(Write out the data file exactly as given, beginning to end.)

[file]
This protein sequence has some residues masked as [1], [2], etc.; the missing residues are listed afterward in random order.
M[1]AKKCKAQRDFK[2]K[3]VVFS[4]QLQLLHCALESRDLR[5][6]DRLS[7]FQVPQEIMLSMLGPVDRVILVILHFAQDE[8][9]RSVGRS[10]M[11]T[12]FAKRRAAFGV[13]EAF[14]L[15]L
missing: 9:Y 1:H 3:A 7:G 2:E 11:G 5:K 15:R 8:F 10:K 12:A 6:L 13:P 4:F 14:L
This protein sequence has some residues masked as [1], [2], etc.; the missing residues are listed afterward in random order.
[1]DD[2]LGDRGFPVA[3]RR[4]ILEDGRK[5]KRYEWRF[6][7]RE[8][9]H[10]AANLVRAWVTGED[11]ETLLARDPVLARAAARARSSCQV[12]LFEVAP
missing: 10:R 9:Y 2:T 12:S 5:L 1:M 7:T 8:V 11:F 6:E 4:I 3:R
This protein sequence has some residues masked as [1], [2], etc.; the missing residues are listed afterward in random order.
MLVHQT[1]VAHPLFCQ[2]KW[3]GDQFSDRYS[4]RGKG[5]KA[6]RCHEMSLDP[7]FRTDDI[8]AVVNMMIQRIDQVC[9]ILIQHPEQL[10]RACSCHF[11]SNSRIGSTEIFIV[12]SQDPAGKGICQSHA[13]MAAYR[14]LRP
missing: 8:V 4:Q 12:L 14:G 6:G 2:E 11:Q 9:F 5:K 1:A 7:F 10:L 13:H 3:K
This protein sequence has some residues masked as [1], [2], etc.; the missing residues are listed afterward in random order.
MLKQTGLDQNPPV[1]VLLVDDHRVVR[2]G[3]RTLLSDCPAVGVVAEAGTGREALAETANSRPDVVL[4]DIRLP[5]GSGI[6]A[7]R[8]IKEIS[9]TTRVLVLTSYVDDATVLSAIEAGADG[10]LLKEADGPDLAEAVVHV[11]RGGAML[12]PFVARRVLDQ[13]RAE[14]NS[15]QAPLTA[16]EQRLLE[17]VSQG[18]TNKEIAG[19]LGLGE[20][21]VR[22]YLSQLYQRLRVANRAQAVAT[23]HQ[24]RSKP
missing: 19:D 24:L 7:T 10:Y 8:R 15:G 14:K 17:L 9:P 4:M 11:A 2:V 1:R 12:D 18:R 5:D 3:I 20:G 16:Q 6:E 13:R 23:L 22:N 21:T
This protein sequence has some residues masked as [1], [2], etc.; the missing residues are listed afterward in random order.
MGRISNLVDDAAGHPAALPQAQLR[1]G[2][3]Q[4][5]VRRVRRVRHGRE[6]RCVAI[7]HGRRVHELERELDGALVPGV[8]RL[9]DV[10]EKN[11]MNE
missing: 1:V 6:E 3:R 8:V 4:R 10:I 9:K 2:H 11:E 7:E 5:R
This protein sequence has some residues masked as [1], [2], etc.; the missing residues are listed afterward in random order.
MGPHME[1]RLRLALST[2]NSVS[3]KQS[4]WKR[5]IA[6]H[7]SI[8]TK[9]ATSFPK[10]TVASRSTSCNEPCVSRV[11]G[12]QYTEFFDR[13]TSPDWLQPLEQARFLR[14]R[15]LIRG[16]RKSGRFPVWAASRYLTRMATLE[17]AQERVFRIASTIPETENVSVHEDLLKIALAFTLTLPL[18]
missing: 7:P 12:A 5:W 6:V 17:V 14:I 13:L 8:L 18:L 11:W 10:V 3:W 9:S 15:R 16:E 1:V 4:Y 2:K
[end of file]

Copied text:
This protein sequence has some residues masked as [1], [2], etc.; the missing residues are listed afterward in random order.
M[1]AKKCKAQRDFK[2]K[3]VVFS[4]QLQLLHCALESRDLR[5][6]DRLS[7]FQVPQEIMLSMLGPVDRVILVILHFAQDE[8][9]RSVGRS[10]M[11]T[12]FAKRRAAFGV[13]EAF[14]L[15]L
missing: 9:Y 1:H 3:A 7:G 2:E 11:G 5:K 15:R 8:F 10:K 12:A 6:L 13:P 4:F 14:L
This protein sequence has some residues masked as [1], [2], etc.; the missing residues are listed afterward in random order.
[1]DD[2]LGDRGFPVA[3]RR[4]ILEDGRK[5]KRYEWRF[6][7]RE[8][9]H[10]AANLVRAWVTGED[11]ETLLARDPVLARAAARARSSCQV[12]LFEVAP
missing: 10:R 9:Y 2:T 12:S 5:L 1:M 7:T 8:V 11:F 6:E 4:I 3:R
This protein sequence has some residues masked as [1], [2], etc.; the missing residues are listed afterward in random order.
MLVHQT[1]VAHPLFCQ[2]KW[3]GDQFSDRYS[4]RGKG[5]KA[6]RCHEMSLDP[7]FRTDDI[8]AVVNMMIQRIDQVC[9]ILIQHPEQL[10]RACSCHF[11]SNSRIGSTEIFIV[12]SQDPAGKGICQSHA[13]MAAYR[14]LRP
missing: 8:V 4:Q 12:L 14:G 6:G 2:E 11:Q 9:F 5:K 1:A 7:F 10:L 13:H 3:K
This protein sequence has some residues masked as [1], [2], etc.; the missing residues are listed afterward in random order.
MLKQTGLDQNPPV[1]VLLVDDHRVVR[2]G[3]RTLLSDCPAVGVVAEAGTGREALAETANSRPDVVL[4]DIRLP[5]GSGI[6]A[7]R[8]IKEIS[9]TTRVLVLTSYVDDATVLSAIEAGADG[10]LLKEADGPDLAEAVVHV[11]RGGAML[12]PFVARRVLDQ[13]RAE[14]NS[15]QAPLTA[16]EQRLLE[17]VSQG[18]TNKEIAG[19]LGLGE[20][21]VR[22]YLSQLYQRLRVANRAQAVAT[23]HQ[24]RSKP
missing: 19:D 24:L 7:T 10:Y 8:R 15:G 14:K 17:L 9:P 4:M 11:A 2:V 1:R 12:D 18:R 5:D 3:I 20:G 16:Q 6:E 13:R 23:L 22:N 21:T
This protein sequence has some residues masked as [1], [2], etc.; the missing residues are listed afterward in random order.
MGRISNLVDDAAGHPAALPQAQLR[1]G[2][3]Q[4][5]VRRVRRVRHGRE[6]RCVAI[7]HGRRVHELERELDGALVPGV[8]RL[9]DV[10]EKN[11]MNE
missing: 1:V 6:E 3:R 8:V 4:R 10:I 9:K 2:H 11:E 7:E 5:R
This protein sequence has some residues masked as [1], [2], etc.; the missing residues are listed afterward in random order.
MGPHME[1]RLRLALST[2]NSVS[3]KQS[4]WKR[5]IA[6]H[7]SI[8]TK[9]ATSFPK[10]TVASRSTSCNEPCVSRV[11]G[12]QYTEFFDR[13]TSPDWLQPLEQARFLR[14]R[15]LIRG[16]RKSGRFPVWAASRYLTRMATLE[17]AQERVFRIASTIPETENVSVHEDLLKIALAFTLTLPL[18]
missing: 7:P 12:A 5:W 6:V 17:V 14:I 13:L 8:L 18:L 11:W 10:V 3:W 9:S 15:R 16:E 1:V 4:Y 2:K